When teenagers came with homework assignments, Bringley explained “epiphany” to them. Other visitors taught him, like the mother who gave her son two coins for the fountain: “One wish for yourself, and another, just as big, for someone else.” He vowed to do the same when he and his wife had kids.
These interactions developed a rhythm, and slowly, they began to sync him with the world again. His decision to take this job had made a deeper sense than he realized: art itself “often derives from those moments when we would wish the world to stand still. We perceive something so beautiful, or true, or majestic, or sad, that we can’t simply take it in stride.” Art freezes what is otherwise transitory, extending it over many lifetimes, refusing to let its beauty die.
• • •
“Goddammit, I’m in the Jesus pictures again!” Bringley overheard a visitor grumble. And though he grinned in sympathy and offered directions back out, he could not agree. “Pacing these galleries is like paging through a family photo album of a grim but exceptionally intimate kind,” he felt. “There are the baby pictures: Adorations, Holy Familys, Virgin and Childs. There are moments of transition in a young man’s life: Baptisms, Christ in the Wildernesses. And finally, there are the episodes of the Passion, a word that originally meant ‘to suffer, bear, endure’: Agony in the Gardens, Flagellations, Crucifixions, Lamentations, Pietas. Apparently, the old masters channeled everything they had—all of their talent and energy, and all of their wonder and dread—into one story of a short, hard life.”
Broken open by sadness, he resonated with the Passion paintings. “The fourteenth century was the time of the Bubonic plague, and emotion is so close to the surface in those pictures. Over and over again, they are telling the story of the Passion, which is just another word for suffering.”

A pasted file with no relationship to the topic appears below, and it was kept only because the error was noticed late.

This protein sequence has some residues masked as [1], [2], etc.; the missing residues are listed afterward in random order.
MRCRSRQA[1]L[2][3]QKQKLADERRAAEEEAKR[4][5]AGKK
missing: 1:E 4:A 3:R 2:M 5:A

The other side of the coin was the pure hope of the “Adorations”: “How useful a name for a kind of tender worship that arises in such a moment.” In a few years, Bringley’s first child would be born, and he would laugh at the contrast to those serene paintings: “The animal squirming in my arms is lusty, rude, ridiculous. I watch him slurp greedily at a bottle of milk, chin soaked, limbs jerking, bowels active, shitting and at the same exact moment passing out in a milk-drunken bliss.”
For now, though, Bringley had time to read and think. He watched Moroccan artists design a courtyard for the Islamic wing. Heard concerts on ancient Chinese instruments. Dug into the Met’s history, learning how, back in 1880, a museum guard had washed some pieces of ancient Cypriot pottery and watched the colors run down the drain. The tempera used 700 years ago was a mixture of egg yolk and ground up vegetables, bugs, and stones; it would have stuck. But when the guard questioned the forgeries, he was fired.
Rotated to an assignment at the Temple of Dendur exhibit, Bringley read about Egyptian history. The books pushed his knowledge forward—but the art stopped him in his tracks. ‘This is an essential aspect of a work of art: you can’t empty it of its contents and patly move on,” he was learning. Wordless, silent, a work of art renders “things that are at once too large and too intimate to be summed up.”
He studied Queen Hatshepsut, radiant even under halogen lights, and now knew why she was so exquisite: “Nothing imperfect could partake of djet time. For an object to reach into the sacred realm, it had to be faultlessly excellent.”
A field trip interrupted his musing: “There’s a dead dude in there?” “Who killed him?” “Why do they wrap him like that? So he don’t smell?” “What’s he look like under it?”
Horrible, Bringley replied, “a bone-dry shriveled old corpse.” And when they left, he thought what a ludicrous failure the mummifying impulse was, “what a brazen, feeble denial of a fundamental truth. The body doesn’t make it.”
Later, among the ancient Greeks, he would think of Homer’s words: “Spirit from body fluttered to undergloom, a well of dark.” And then back to the Jesus pictures, and the various resurrections.
• • •